To me, the statement that each store has a unique understanding and ethic of grading is key.

    'Freshadama' were lucky to find the operation capable to bring them to the market, and expert to define and publicize the grade and this forum.

    It is lucky too that pearl grades do not depend on some 'black box' operation (hint: diamond grades :roll-eyes: )- a pair of eyes and experience are supposed to be enough. And having seen or owning a few great pearls constitute experience... The tradition of pearl grading is quite reassuring covering the basis - a dozen or so centuries must have been enough to decide what the best pearls biologically possible look like...

    Wanna do you own? Owning a few great ones should teach the right lesson. And examples of even very fine pearls are not extraordinarily expensive by gem standards.

    In case this sounds crazy, well, I didn't invent the practice: professional buyers of precious stones carry sets of reference stones - a historic practice. Unlike pros, I can't pretend to own the right samples for everything interesting including most of the dozens of types of natural pearls (!), but to some extent visual memory works too for my unambitious use. It looks like Zeide's closet is among the best 'pearl-grading labs' for this reason.

    Posting on other forums, I used to have as tag a quote from Souren Melikian, the art critic: "Experts are as good as the sum total of what they have seen" - couldn't find a better mantra of gem grading since!

    My 2c...
    Last edited by Valeria101; 12-12-2006 at 06:58 AM.

  6. #6
    Valeria101
    Guest

    Default

    A raw grading set made publicly available along with Zeide's application of the Dana standard sounds great

    How many non-Freshadama pearls at large would be expected to pass though... and how many hyped bastards would fail, treatments & all ...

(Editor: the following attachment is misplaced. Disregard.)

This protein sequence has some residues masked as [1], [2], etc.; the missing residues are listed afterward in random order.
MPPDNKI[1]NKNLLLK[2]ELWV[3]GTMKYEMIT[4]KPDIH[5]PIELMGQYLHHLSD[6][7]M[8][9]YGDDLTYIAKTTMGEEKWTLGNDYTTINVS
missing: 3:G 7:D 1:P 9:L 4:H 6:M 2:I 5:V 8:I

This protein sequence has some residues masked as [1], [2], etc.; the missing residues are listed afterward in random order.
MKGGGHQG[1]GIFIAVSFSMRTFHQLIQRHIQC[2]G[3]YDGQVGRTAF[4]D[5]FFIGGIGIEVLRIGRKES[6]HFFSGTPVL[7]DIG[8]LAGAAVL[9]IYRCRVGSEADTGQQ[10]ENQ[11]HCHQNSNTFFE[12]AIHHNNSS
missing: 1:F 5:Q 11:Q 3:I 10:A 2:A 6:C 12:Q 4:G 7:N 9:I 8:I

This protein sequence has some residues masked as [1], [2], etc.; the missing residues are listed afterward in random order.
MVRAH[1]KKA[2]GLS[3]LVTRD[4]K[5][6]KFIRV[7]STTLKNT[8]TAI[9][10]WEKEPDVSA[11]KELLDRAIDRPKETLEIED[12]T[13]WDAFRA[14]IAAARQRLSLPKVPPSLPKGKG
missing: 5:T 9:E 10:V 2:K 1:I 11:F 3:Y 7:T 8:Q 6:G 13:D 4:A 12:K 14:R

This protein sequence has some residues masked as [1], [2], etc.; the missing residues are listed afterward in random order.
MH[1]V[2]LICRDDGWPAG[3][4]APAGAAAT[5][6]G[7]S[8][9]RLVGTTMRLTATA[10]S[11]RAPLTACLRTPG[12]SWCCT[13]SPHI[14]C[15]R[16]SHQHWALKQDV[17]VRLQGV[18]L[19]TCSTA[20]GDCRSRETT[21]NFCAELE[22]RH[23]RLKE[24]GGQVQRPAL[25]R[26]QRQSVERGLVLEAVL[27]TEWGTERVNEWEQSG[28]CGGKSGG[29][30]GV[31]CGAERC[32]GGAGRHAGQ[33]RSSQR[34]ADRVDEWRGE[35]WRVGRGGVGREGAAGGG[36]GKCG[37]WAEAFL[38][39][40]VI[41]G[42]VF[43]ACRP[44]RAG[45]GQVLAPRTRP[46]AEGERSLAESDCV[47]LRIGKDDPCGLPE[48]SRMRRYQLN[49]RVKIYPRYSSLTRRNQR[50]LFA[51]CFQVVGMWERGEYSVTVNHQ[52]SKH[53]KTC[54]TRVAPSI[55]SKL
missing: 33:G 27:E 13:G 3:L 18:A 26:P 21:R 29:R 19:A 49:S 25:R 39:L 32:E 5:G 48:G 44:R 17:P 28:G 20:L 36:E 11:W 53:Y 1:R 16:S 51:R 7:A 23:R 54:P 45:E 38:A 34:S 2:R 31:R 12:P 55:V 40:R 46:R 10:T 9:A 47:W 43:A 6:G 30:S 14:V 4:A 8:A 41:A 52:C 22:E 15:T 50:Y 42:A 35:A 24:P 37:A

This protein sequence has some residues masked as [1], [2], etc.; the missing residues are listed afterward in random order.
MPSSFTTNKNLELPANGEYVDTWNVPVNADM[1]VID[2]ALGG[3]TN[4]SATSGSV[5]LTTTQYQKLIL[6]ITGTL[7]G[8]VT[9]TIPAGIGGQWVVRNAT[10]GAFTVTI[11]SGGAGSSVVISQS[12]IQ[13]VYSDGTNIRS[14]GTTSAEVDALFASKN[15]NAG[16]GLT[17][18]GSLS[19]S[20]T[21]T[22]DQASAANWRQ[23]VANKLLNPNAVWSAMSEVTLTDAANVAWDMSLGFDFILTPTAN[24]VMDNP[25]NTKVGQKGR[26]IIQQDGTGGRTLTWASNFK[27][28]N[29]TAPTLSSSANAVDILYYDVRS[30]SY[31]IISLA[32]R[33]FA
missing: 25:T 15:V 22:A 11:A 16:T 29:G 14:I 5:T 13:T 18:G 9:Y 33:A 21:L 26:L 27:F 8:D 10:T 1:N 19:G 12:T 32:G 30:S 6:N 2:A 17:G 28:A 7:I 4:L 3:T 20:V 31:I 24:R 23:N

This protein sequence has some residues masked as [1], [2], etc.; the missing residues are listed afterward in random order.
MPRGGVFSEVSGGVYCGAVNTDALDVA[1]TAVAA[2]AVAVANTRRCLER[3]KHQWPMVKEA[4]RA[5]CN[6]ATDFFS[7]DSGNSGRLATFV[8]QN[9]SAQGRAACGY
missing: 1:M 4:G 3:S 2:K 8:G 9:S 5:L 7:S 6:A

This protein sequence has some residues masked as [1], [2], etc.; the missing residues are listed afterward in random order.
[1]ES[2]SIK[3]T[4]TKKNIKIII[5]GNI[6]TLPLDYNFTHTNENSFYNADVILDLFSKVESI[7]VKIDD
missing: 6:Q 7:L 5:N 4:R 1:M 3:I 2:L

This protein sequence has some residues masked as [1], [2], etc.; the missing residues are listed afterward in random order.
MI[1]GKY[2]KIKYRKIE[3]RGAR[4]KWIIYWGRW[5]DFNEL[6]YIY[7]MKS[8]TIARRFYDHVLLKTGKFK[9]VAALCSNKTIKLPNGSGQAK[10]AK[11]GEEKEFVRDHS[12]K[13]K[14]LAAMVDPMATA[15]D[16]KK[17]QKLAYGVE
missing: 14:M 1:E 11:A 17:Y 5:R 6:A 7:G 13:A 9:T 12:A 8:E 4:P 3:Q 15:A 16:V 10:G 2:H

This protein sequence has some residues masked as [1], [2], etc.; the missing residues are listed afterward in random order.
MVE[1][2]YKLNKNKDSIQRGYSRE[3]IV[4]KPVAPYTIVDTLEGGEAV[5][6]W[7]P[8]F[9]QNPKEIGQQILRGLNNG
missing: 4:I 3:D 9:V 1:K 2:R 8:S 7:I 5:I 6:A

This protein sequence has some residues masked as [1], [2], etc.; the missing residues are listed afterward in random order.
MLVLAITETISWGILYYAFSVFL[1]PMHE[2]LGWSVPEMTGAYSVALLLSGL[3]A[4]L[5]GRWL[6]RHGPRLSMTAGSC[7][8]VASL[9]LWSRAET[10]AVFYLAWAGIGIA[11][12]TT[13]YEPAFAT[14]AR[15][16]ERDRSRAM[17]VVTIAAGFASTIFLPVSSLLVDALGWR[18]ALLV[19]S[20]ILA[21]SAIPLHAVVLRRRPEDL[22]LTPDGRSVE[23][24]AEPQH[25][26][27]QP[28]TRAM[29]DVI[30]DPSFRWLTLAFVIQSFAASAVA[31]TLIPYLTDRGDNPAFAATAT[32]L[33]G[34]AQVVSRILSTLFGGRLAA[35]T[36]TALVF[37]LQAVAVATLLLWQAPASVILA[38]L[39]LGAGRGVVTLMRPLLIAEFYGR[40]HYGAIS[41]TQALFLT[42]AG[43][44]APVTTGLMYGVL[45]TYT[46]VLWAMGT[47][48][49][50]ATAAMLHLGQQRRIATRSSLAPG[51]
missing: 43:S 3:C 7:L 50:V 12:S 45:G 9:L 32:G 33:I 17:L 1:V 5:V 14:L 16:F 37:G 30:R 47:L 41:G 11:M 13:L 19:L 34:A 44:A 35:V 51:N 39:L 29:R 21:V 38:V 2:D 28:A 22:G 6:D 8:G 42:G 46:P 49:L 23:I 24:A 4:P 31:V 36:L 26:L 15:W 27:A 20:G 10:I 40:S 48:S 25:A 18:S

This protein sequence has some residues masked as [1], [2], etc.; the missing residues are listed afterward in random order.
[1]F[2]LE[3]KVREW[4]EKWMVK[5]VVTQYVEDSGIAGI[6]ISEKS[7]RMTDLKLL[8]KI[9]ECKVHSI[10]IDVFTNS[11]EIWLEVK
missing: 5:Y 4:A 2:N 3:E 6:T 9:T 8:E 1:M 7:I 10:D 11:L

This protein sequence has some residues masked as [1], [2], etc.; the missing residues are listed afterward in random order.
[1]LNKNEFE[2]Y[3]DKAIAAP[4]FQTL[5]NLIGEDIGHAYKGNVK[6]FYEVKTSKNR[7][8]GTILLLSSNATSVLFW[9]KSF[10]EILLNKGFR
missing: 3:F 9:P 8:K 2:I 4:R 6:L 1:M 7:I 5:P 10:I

7. #7
    New Member
    Join Date
    Nov 2006
    Location
    Great Pacific Northwest
    Posts
    14

    Default

    Jeremy,
    I'm so grateful for the explanation you gave here about how the Freshadama line came into being. It makes more sense to me now. I have read a lot about them here and on your site but never quite understood how they were picked to be Freshadamas. I knew they were the top of the freshwater pearls but I think I have a little better understanding now. I have been talking to my hubby about them and I brought a pair of studs to see what they were like...and I loved them. After I read your post today I shared your explanation with my husband and he said "then why don't you buy the necklace you want" ...so I did, and a pair of dangle earrings to match. I am putting the lavender ones on my future wish list cause Zeide said in a post that I read a while back that the lavender Freshadama's were really beautiful. My girlfriends will sooooo love the Freshadamas when they see them! One of them is an Akoya lover...she thinks they're tops...my new necklace and earrings might convince her otherwise don't you think.
    Thanks again to everyone here for all the good info.
    TaTa for now
    Last edited by jewelrybabie; 12-12-2006 at 06:20 AM.